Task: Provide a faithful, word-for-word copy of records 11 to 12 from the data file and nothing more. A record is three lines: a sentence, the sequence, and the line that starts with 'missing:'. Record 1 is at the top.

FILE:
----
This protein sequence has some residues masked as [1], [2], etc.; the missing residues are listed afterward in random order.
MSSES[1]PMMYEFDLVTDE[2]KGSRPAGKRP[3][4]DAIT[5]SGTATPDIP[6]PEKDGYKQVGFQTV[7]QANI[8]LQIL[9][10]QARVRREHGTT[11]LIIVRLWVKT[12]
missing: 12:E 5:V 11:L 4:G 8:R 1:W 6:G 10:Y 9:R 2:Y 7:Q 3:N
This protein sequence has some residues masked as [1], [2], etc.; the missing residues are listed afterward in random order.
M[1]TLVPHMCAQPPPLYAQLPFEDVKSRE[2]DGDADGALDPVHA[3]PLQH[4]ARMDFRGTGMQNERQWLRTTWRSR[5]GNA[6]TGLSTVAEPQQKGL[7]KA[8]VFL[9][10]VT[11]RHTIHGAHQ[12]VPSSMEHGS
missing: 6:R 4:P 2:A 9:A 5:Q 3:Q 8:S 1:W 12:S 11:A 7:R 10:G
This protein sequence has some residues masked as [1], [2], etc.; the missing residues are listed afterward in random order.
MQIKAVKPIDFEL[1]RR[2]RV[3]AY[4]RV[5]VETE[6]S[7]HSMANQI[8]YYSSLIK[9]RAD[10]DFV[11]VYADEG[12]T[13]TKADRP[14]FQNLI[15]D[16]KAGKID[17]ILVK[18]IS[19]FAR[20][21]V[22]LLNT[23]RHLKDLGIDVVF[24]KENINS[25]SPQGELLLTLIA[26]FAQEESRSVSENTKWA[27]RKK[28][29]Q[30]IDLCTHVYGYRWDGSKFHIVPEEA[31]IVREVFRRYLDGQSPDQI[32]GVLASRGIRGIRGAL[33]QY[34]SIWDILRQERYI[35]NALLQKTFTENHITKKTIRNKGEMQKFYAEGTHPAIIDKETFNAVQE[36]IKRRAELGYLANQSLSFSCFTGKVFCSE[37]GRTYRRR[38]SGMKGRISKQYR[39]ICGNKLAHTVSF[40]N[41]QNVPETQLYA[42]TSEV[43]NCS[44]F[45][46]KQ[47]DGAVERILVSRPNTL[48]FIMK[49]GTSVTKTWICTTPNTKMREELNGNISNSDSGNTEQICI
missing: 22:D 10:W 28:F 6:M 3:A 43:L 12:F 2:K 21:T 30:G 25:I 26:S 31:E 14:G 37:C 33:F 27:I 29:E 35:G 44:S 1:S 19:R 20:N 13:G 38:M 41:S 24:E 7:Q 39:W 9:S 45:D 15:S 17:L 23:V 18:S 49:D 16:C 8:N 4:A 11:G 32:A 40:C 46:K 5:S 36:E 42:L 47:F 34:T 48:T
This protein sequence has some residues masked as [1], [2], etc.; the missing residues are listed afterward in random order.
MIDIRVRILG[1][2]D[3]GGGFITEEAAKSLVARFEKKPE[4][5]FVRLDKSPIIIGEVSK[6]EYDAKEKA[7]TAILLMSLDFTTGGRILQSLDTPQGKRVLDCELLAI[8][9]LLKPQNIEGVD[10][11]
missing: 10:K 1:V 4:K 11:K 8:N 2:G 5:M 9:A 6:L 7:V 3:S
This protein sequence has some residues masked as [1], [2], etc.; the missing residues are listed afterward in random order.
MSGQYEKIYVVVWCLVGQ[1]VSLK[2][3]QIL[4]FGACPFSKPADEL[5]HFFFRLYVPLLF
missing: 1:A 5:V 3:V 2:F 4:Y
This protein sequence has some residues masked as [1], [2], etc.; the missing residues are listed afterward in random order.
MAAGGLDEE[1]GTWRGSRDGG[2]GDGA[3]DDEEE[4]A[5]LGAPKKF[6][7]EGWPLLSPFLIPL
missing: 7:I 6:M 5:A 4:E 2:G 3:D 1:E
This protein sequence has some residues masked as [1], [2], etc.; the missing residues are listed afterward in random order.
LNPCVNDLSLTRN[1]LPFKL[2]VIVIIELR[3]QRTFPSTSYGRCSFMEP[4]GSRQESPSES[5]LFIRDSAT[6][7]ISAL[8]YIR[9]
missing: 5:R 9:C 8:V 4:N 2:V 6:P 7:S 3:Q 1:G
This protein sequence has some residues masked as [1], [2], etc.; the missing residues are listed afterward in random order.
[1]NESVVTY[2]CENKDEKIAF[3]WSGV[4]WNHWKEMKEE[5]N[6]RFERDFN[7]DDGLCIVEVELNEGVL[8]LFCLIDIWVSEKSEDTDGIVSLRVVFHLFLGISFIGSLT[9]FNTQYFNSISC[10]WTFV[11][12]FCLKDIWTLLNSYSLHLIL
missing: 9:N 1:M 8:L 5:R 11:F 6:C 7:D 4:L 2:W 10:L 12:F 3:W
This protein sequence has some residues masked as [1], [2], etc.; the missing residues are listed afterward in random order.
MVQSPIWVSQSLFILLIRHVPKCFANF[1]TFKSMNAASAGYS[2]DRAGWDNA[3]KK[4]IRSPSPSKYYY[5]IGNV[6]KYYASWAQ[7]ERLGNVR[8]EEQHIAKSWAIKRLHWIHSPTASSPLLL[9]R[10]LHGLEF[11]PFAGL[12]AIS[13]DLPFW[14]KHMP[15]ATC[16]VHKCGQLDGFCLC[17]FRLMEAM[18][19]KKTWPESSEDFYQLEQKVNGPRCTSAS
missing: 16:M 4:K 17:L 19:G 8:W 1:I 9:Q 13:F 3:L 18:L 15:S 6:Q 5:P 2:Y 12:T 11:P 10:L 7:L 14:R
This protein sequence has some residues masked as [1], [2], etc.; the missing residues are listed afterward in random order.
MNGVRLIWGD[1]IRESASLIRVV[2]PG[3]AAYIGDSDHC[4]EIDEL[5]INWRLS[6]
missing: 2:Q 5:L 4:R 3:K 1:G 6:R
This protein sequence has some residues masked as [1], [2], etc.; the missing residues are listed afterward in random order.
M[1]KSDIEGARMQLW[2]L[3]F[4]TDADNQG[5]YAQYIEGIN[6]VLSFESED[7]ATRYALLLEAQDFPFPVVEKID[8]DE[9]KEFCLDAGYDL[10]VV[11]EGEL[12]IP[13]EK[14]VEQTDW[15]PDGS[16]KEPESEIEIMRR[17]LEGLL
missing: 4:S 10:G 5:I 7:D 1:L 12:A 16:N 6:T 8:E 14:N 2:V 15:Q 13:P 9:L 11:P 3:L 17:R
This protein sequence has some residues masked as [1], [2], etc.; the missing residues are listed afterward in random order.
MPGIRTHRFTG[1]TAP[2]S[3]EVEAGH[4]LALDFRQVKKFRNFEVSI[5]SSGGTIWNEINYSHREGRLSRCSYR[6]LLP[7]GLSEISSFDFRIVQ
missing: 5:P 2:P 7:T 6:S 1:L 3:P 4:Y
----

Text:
This protein sequence has some residues masked as [1], [2], etc.; the missing residues are listed afterward in random order.
M[1]KSDIEGARMQLW[2]L[3]F[4]TDADNQG[5]YAQYIEGIN[6]VLSFESED[7]ATRYALLLEAQDFPFPVVEKID[8]DE[9]KEFCLDAGYDL[10]VV[11]EGEL[12]IP[13]EK[14]VEQTDW[15]PDGS[16]KEPESEIEIMRR[17]LEGLL
missing: 4:S 10:G 5:I 7:D 1:L 12:A 16:N 6:T 8:E 14:N 2:V 15:Q 13:P 9:L 11:P 3:L 17:R
This protein sequence has some residues masked as [1], [2], etc.; the missing residues are listed afterward in random order.
MPGIRTHRFTG[1]TAP[2]S[3]EVEAGH[4]LALDFRQVKKFRNFEVSI[5]SSGGTIWNEINYSHREGRLSRCSYR[6]LLP[7]GLSEISSFDFRIVQ
missing: 5:P 2:P 7:T 6:S 1:L 3:P 4:Y